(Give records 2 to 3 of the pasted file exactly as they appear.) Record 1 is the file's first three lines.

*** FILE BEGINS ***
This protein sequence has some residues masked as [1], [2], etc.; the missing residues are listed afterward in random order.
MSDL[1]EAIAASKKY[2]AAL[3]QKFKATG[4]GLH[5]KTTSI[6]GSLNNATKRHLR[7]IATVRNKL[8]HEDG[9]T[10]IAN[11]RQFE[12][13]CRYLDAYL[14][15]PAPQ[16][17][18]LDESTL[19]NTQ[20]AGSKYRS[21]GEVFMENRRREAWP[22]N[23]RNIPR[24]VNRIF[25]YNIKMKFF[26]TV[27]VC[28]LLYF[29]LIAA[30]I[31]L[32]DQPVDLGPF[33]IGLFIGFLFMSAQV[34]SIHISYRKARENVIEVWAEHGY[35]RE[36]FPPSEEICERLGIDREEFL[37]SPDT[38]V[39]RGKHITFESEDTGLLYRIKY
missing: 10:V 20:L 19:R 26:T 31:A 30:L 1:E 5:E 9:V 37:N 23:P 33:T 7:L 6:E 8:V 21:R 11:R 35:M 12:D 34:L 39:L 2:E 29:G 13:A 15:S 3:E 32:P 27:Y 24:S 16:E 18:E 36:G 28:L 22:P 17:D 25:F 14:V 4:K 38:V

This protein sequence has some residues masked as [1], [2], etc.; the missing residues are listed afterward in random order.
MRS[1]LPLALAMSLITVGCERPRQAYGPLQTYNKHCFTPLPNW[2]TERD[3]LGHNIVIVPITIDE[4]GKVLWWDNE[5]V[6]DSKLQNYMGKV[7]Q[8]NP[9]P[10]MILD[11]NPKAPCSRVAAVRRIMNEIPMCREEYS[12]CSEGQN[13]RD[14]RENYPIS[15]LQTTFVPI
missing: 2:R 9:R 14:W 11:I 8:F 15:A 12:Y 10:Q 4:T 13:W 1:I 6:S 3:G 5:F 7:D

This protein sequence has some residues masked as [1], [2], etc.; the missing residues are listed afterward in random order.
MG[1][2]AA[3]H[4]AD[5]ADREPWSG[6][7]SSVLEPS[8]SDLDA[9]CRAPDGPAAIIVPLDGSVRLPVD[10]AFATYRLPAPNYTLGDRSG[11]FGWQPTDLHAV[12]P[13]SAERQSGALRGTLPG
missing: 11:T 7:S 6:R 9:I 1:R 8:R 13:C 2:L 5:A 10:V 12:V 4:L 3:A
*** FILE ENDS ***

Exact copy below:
This protein sequence has some residues masked as [1], [2], etc.; the missing residues are listed afterward in random order.
MRS[1]LPLALAMSLITVGCERPRQAYGPLQTYNKHCFTPLPNW[2]TERD[3]LGHNIVIVPITIDE[4]GKVLWWDNE[5]V[6]DSKLQNYMGKV[7]Q[8]NP[9]P[10]MILD[11]NPKAPCSRVAAVRRIMNEIPMCREEYS[12]CSEGQN[13]RD[14]RENYPIS[15]LQTTFVPI
missing: 2:R 9:R 14:W 11:I 8:F 15:A 12:Y 10:Q 4:T 13:W 1:I 6:S 3:G 5:F 7:D

This protein sequence has some residues masked as [1], [2], etc.; the missing residues are listed afterward in random order.
MG[1][2]AA[3]H[4]AD[5]ADREPWSG[6][7]SSVLEPS[8]SDLDA[9]CRAPDGPAAIIVPLDGSVRLPVD[10]AFATYRLPAPNYTLGDRSG[11]FGWQPTDLHAV[12]P[13]SAERQSGALRGTLPG
missing: 11:T 7:S 6:R 9:I 1:R 8:R 13:C 2:L 5:A 10:V 12:V 4:L 3:A